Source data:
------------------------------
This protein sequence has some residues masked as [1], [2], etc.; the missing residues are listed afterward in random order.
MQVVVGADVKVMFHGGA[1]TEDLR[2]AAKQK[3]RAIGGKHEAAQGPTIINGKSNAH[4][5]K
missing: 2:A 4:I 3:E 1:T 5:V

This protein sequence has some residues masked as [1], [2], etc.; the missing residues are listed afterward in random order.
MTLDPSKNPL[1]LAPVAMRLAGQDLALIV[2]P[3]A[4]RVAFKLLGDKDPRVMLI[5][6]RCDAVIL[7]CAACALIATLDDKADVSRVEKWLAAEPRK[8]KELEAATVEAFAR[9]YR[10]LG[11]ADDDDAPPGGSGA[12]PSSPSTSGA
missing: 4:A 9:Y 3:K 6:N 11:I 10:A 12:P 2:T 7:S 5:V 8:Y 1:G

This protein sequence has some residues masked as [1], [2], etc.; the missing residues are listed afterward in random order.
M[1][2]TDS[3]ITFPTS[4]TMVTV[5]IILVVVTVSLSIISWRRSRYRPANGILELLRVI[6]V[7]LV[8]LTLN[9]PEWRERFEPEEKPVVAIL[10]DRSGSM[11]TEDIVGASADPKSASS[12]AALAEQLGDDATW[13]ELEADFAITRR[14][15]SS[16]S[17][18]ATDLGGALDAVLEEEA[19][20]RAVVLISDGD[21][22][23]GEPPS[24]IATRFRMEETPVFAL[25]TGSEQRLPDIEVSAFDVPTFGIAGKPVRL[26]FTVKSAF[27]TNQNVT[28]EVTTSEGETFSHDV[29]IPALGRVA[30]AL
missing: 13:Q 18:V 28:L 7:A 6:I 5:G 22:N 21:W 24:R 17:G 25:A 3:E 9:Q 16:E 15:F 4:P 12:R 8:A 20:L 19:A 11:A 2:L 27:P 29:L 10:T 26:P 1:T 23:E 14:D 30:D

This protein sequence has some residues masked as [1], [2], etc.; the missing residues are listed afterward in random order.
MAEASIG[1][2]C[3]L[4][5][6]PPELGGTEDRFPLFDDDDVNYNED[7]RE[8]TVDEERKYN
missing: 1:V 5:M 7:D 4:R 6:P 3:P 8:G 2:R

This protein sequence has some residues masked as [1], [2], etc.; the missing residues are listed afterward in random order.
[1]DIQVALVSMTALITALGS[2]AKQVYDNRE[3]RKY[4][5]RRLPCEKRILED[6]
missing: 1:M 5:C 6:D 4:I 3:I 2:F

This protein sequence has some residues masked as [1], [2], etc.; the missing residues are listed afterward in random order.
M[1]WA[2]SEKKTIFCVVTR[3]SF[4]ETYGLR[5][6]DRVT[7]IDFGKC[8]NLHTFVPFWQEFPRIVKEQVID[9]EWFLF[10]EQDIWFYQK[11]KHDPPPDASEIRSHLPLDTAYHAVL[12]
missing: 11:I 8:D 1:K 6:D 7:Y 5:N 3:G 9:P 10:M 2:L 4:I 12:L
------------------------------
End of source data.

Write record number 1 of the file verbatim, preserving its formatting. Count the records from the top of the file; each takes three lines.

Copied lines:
This protein sequence has some residues masked as [1], [2], etc.; the missing residues are listed afterward in random order.
MQVVVGADVKVMFHGGA[1]TEDLR[2]AAKQK[3]RAIGGKHEAAQGPTIINGKSNAH[4][5]K
missing: 2:A 4:I 3:E 1:T 5:V